Napoleon was only half-right when he warned more than two centuries ago that, “China is a sleeping lion. Let her sleep, for when she wakes she will shake the world.” China has woken up and is indeed shaking the world. But it is shaking the world gently. Why?
Chinese history has mirrored that of Europe. Until the Industrial Revolution, the European elites lived well while the masses suffered brutish conditions. The Chinese masses, by contrast, suffered the same plight until as recently as 1978. After that year, when Deng Xiaoping launched the Four Modernisations Programme, China experienced the greatest uplift of the human condition in history: 800m people were rescued from absolute poverty. Infant mortality plummeted. Virtually every child in China goes to school today.
How did China accomplish this? It made a massive U-turn. In the past, China built great walls and shut itself in. In 1978, China’s economy opened up and integrated itself with the world. An even more momentous decision was to join the WTO in 2001. The subsequent explosion of the Chinese economy was phenomenal. In 2000, America’s economy was 8.5 times that of China. By 2015, it was only 1.6 times larger. Within a decade, China is likely to have the world’s largest economy.
So China will indeed shake the world, but it will do so gently. For it has succeeded by integrating itself into the global and multilateral rules-based order that the west, especially America, gifted to the world at the end of the Second World War. The ecosystem of global multilateral institutions has facilitated China’s rise. China is now the number one trading nation of the world and over 100 countries list China as their number one trading partner. China will therefore work hard to preserve the global rules-based order. Xi Jinping declared this loudly and clearly when he spoke at Davos in January 2017.
Even if the world will only be shaken gently, some multilateral rules and practices will change to accommodate its rise. It is written in the IMF constitution that the organisation must be headquartered in the capital of the world’s largest economy—America will experience its first bit of pain when the IMF shifts its HQ to Beijing. The IMF may even get its first non-European boss—since the creation of the IMF and World Bank in 1945, there has been an unwritten rule that the head of the IMF must be European and the head of the World Bank is American. Such anachronistic rules and practices will have to go.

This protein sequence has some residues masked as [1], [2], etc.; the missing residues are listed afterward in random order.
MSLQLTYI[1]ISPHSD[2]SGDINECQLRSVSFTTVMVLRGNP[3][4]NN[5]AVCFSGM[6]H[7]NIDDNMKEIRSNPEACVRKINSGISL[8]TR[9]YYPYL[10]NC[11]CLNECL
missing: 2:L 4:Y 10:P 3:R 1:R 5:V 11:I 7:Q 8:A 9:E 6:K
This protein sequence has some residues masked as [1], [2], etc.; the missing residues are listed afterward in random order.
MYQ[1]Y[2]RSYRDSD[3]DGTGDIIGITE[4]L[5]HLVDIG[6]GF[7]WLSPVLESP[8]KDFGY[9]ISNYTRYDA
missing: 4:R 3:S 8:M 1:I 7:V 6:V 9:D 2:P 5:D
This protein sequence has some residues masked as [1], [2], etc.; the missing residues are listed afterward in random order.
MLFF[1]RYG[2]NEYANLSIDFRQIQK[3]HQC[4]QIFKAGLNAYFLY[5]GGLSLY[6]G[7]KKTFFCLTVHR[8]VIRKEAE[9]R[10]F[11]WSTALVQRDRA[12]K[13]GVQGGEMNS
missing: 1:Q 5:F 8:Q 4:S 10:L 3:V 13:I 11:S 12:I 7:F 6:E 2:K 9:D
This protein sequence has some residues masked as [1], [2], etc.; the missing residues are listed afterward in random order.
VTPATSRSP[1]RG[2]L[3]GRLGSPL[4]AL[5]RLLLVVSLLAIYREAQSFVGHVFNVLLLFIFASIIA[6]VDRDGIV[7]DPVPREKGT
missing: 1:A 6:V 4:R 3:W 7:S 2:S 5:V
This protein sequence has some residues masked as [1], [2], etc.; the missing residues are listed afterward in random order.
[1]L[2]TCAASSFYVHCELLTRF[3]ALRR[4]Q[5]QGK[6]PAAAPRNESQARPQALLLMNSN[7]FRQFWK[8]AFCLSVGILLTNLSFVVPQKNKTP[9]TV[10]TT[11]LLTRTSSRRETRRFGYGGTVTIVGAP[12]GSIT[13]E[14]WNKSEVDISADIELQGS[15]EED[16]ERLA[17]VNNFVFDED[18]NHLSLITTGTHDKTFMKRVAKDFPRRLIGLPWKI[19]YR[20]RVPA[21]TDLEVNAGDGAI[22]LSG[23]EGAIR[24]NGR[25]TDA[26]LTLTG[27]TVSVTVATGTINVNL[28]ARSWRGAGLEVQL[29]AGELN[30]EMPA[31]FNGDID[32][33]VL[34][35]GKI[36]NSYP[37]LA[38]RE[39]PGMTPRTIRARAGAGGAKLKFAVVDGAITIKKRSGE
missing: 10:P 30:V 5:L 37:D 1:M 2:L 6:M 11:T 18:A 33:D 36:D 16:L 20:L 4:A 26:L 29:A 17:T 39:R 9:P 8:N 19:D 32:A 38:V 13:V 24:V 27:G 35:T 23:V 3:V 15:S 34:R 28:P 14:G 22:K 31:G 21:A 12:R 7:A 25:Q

Traditionally, the global reserve currency has been that of the top economic power too. This is why the US dollar has reigned supreme for a century. This also confers on America an “exorbitant privilege.” Chinese workers have to toil to produce goods to export to America. China gets US dollars in return. To make good use of these dollars, it loans them to the American government by buying US Treasury bills. And how does the American government return these Chinese loans? It uses its printing presses to print dollars. Chinese toil is repaid with made-up American money. What happens when the US loses this privilege, as it inevitably will?
America has also developed a careless and often thoughtless instinct to punish other countries with sanctions. Even its allies have not been spared. British banks were fined when they financed exports to Iran. International law was not breached, but as these banks used US dollars, they ran afoul of US law. Imagine a world where China copies this American practice. Clearly, it would be an uncomfortable place.
This is why both America and Europe have to wake up now and ask themselves a simple question: which aspects of their international behaviour would they like China to replicate when China it becomes the world’s top dog? And which aspects would they like China not to replicate? Harvard professor Graham Allison has noted that Americans enjoy lecturing the Chinese to be “more like us.” He then advises his fellow Americans to be more careful what they wish for.
Many Americans also wish that China could become a democracy immediately. Here too they should be careful. A more democratically elected leader in China will have to pay more heed to popular sentiment. As China rises, so does the tide of nationalist sentiment. The Chinese Communist Party is currently delivering a global public good by carefully restraining Chinese nationalism. The meritocratically selected leaders of China can and do exercise caution in China’s international behaviour—democratically elected leaders would have greater difficulty.
In sum, let us hope that China will continue with its current practice—of only gently shaking the world as it rises.
Source: The coming Renminbi revolution